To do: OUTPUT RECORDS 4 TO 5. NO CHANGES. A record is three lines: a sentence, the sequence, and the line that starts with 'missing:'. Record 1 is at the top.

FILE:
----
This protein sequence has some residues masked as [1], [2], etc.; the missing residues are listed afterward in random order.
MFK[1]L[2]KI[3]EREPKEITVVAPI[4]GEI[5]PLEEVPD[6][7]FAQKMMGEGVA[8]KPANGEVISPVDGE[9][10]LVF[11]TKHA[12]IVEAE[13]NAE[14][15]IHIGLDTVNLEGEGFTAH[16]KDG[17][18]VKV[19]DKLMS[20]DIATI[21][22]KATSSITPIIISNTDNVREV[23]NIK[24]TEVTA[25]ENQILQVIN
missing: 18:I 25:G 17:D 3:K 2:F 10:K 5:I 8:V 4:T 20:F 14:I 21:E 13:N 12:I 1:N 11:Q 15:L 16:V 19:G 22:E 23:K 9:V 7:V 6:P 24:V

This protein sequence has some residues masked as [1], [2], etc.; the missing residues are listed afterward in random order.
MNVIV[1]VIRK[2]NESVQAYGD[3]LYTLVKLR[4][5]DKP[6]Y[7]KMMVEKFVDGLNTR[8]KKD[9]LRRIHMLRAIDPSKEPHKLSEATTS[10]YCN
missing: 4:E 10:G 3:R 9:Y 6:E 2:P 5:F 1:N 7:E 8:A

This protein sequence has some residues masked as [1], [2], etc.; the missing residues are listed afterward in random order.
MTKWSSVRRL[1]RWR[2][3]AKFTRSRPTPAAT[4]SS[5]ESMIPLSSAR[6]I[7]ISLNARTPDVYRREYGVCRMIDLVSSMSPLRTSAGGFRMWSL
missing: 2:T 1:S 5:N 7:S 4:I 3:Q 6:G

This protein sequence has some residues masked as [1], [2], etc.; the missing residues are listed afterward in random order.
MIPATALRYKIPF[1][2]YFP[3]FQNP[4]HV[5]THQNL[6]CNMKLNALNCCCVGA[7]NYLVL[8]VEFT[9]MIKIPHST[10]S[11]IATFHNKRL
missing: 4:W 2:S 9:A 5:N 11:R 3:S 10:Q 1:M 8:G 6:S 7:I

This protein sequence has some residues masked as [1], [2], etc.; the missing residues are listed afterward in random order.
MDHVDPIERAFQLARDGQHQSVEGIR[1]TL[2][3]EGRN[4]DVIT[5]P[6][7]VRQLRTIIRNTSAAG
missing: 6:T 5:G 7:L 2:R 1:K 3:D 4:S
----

This protein sequence has some residues masked as [1], [2], etc.; the missing residues are listed afterward in random order.
MIPATALRYKIPF[1][2]YFP[3]FQNP[4]HV[5]THQNL[6]CNMKLNALNCCCVGA[7]NYLVL[8]VEFT[9]MIKIPHST[10]S[11]IATFHNKRL
missing: 4:W 2:S 9:A 5:N 11:R 3:S 10:Q 1:M 8:G 6:S 7:I

This protein sequence has some residues masked as [1], [2], etc.; the missing residues are listed afterward in random order.
MDHVDPIERAFQLARDGQHQSVEGIR[1]TL[2][3]EGRN[4]DVIT[5]P[6][7]VRQLRTIIRNTSAAG
missing: 6:T 5:G 7:L 2:R 1:K 3:D 4:S